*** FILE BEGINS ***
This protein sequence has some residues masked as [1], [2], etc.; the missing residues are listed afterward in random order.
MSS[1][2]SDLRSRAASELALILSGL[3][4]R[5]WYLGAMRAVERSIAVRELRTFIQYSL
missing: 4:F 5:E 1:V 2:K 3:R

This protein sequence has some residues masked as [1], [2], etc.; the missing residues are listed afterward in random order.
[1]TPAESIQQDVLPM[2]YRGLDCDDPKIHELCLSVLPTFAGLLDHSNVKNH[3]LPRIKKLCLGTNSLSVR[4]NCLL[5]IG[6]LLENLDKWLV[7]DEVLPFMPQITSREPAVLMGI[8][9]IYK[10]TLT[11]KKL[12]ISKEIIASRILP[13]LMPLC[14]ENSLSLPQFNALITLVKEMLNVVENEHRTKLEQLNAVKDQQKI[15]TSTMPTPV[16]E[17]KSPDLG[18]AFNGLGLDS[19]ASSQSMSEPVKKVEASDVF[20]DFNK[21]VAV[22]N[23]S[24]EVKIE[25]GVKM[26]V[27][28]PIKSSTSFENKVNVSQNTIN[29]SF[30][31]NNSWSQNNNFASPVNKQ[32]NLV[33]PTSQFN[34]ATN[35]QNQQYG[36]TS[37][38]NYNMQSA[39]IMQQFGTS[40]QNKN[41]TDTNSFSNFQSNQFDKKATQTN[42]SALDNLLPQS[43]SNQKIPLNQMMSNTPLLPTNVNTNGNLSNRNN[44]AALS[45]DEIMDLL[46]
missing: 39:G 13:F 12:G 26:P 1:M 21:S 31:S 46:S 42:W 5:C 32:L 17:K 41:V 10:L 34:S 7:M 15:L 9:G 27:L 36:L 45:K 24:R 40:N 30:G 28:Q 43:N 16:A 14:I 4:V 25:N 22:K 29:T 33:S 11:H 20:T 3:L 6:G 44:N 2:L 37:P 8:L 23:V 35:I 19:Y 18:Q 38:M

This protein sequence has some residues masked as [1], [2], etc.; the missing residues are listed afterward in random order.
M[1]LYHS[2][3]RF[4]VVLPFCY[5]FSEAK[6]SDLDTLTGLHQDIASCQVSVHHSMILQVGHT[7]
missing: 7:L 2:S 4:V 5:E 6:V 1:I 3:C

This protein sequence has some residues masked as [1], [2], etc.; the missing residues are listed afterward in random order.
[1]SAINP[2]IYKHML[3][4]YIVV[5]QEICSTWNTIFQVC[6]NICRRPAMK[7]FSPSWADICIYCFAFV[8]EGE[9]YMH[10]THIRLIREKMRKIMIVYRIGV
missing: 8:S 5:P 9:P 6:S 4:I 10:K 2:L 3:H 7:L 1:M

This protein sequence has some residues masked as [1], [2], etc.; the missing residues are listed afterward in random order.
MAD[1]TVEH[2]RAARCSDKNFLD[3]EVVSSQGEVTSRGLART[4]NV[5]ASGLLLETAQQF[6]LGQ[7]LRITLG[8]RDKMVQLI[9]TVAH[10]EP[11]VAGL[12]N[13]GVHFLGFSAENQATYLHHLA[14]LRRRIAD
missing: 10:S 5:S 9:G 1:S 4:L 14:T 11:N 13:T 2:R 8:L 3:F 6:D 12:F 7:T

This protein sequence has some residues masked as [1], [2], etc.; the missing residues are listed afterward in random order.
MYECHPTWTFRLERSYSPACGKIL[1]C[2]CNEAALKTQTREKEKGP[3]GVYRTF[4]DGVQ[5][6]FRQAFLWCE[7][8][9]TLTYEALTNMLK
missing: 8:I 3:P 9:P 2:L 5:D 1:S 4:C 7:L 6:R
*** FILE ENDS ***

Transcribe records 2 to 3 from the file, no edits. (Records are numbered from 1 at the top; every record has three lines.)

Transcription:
This protein sequence has some residues masked as [1], [2], etc.; the missing residues are listed afterward in random order.
[1]TPAESIQQDVLPM[2]YRGLDCDDPKIHELCLSVLPTFAGLLDHSNVKNH[3]LPRIKKLCLGTNSLSVR[4]NCLL[5]IG[6]LLENLDKWLV[7]DEVLPFMPQITSREPAVLMGI[8][9]IYK[10]TLT[11]KKL[12]ISKEIIASRILP[13]LMPLC[14]ENSLSLPQFNALITLVKEMLNVVENEHRTKLEQLNAVKDQQKI[15]TSTMPTPV[16]E[17]KSPDLG[18]AFNGLGLDS[19]ASSQSMSEPVKKVEASDVF[20]DFNK[21]VAV[22]N[23]S[24]EVKIE[25]GVKM[26]V[27][28]PIKSSTSFENKVNVSQNTIN[29]SF[30][31]NNSWSQNNNFASPVNKQ[32]NLV[33]PTSQFN[34]ATN[35]QNQQYG[36]TS[37][38]NYNMQSA[39]IMQQFGTS[40]QNKN[41]TDTNSFSNFQSNQFDKKATQTN[42]SALDNLLPQS[43]SNQKIPLNQMMSNTPLLPTNVNTNGNLSNRNN[44]AALS[45]DEIMDLL[46]
missing: 39:G 13:F 12:G 26:P 1:M 21:S 31:S 46:S 42:W 5:C 32:L 17:K 41:V 10:L 34:S 7:M 15:L 9:G 27:L 36:L 45:K 24:R 40:N 30:G 28:Q 43:N 16:A 14:I 4:V 25:N 22:K 29:T 33:S 11:H 20:T 3:L 6:G 44:N 2:L 37:P 8:L 23:V 35:I 19:Y 18:Q 38:M

This protein sequence has some residues masked as [1], [2], etc.; the missing residues are listed afterward in random order.
M[1]LYHS[2][3]RF[4]VVLPFCY[5]FSEAK[6]SDLDTLTGLHQDIASCQVSVHHSMILQVGHT[7]
missing: 7:L 2:S 4:V 5:E 6:V 1:I 3:C